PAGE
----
How Downpayment Gift Assistance Programs Work
Some Mortgage Products Allow Buyers to Use a Cash Gift for the down Payment
Downpayment gift assistance programs help homebuyers cover downpayment and closing costs. Potential homebuyers who can make a house payment with no difficulty sometimes can't buy a house because they don't have the funds required for a down payment and closing costs. Prospective buyers who don't have the funds to close on a home might consider using a down payment gift assistance program, sometimes called a down payment grant program.
Downpayment Gift Assistance Explained
Sellers are prohibited from giving homebuyers down payment funds, but gift assistance programs provide a "work around."
- The sellers enroll their house in a suitable program and contribute an amount equal to the assistance their buyer will receive at closing -- plus a fee, typically 0.75 percent of the home's sales price.
- When the transaction closes, the downpayment funds are wired from the gift assistance program to the closing agent. The seller has no part in the transfer of funds.
HUD and Gift Assistance Companies
Yes and no. Here's what HUD says about the programs:
- "HUD does not approve “gift” programs administered by charitable organizations and, thus, will not offer a formal approval of your program. Mortgage lenders are responsible for assuring that the gift to the homebuyer from the charitable organization meets the instructions described in HUD Handbook 4155.1 REV-4, CHG-1 Paragraph 2-10(C) (e.g., no repayment implied, etc.). Those charitable organizations that comply with existing regulations and policy guidelines are permitted to give cash gifts to eligible homebuyers and do not need prior FHA approval to do so."
So HUD does not issue formal approvals for gift programs -- it puts the burden on the lender to work with a legitimate program. The major programs all appear to comply with HUD requirements. Your lender can verify that the program you choose is acceptable.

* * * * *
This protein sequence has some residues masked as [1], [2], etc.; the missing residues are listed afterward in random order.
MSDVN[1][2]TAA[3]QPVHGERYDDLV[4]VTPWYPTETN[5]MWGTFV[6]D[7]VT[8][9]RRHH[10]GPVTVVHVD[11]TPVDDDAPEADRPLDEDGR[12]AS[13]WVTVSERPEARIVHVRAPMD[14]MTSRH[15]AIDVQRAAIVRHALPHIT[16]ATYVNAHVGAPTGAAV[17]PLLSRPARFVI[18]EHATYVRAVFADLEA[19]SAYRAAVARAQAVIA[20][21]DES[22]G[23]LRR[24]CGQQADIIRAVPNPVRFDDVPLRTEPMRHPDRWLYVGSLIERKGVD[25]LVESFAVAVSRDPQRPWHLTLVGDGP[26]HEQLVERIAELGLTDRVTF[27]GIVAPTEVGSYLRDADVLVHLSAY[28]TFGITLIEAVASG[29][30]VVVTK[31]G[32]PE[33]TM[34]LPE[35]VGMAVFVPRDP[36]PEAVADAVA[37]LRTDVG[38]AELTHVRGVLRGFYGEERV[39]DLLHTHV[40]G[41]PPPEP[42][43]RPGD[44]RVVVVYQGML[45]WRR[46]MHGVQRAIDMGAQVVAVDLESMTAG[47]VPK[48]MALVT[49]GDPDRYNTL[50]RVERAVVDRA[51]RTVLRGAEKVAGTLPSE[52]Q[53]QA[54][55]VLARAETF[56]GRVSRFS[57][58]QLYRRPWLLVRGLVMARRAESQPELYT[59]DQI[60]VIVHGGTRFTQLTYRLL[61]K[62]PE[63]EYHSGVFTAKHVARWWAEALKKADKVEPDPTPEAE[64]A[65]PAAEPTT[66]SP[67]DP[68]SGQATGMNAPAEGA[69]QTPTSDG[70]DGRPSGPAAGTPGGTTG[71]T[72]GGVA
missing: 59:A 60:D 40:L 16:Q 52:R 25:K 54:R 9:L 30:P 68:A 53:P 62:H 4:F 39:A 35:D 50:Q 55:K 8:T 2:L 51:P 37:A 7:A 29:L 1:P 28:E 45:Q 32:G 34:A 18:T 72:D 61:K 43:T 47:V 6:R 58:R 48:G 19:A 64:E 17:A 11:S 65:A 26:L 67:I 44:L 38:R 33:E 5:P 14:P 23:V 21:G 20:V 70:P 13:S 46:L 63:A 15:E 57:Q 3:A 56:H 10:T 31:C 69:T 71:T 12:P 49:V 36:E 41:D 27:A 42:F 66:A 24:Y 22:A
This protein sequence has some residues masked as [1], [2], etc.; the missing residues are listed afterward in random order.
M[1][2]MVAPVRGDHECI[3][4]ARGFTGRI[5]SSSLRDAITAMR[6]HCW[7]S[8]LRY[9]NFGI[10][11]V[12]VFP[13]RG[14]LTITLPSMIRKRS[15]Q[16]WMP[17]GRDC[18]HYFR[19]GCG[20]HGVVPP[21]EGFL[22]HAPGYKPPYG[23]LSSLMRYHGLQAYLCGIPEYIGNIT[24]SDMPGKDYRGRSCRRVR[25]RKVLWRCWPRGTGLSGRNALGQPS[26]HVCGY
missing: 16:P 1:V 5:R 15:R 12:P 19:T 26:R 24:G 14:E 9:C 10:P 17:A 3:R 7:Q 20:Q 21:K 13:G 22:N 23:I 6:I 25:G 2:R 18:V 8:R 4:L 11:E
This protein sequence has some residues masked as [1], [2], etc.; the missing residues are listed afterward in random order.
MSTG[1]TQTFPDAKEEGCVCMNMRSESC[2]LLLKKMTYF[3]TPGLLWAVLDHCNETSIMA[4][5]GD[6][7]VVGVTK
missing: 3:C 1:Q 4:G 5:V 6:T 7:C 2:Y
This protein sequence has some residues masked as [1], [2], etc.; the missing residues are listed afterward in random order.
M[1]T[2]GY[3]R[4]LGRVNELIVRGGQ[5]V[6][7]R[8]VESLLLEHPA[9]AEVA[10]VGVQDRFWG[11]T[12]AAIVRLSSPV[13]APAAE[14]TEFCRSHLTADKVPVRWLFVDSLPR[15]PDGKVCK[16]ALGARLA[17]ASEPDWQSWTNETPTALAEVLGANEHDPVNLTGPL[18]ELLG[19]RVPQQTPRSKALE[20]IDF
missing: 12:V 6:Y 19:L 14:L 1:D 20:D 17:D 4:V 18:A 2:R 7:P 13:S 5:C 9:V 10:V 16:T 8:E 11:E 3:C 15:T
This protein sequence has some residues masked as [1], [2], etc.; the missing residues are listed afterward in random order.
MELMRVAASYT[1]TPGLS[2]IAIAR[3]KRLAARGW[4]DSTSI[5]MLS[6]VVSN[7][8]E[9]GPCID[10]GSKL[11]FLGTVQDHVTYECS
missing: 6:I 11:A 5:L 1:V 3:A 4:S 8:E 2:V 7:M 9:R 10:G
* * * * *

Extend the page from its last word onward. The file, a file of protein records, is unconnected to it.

Downpayment Gift Assistance Programs FAQ
Program specifics may differ, but they all offer the same basic services.
- Homebuyers must qualify for a loan that allows gift funds.
- There are no minimum or maximum income requirements for buyers, but there may be top limits set on the sales price of homes.
- Typical assistance seems to range from 1 to 7 percent.
- Funds can be used for the down payment and closing costs.
- Gift funds can be used for new or existing homes.
- Unused funds must be returned to the gift program.
- Assistance programs cannot be used to refinance a house or to make home improvements.
- Sellers cannot use the gift as a charitable contribution, but it may be deductible as a selling expense. Talk to a tax professional.
Home sellers usually price their homes to include some room for negotiation. What matters to sellers is their bottom-line -- how much money they take away from the closing table. A buyer who has the funds to close may get a better deal on the house, while a buyer who needs help will pay closer to (or more than) the asking price, but in return can negotiate help from the seller.
This is what we refer to as a seller assist program. Usually, the lender will allow a seller assist of up to 3% of the sales price. In a handful of loans, that seller assist can be 6%. This means if you are buying a home worth $300,000, a seller assist of 3% could credit you with $9,000 to pay closing costs. Closing costs are paid as a separate cost of the transaction and are not part of the purchase price.
One thing you must keep in mind is the home's appraisal value. The lender will not allow gift funds that result in a loan that exceeds the appraised value of the home. If you're working with a real estate agent, she can help you determine if the home is realistically priced and will appraise where it should.
Your lender can help you choose a downpayment assistance program and explain how your offer to purchase should be worded to ensure compliance with its underwriting guidelines.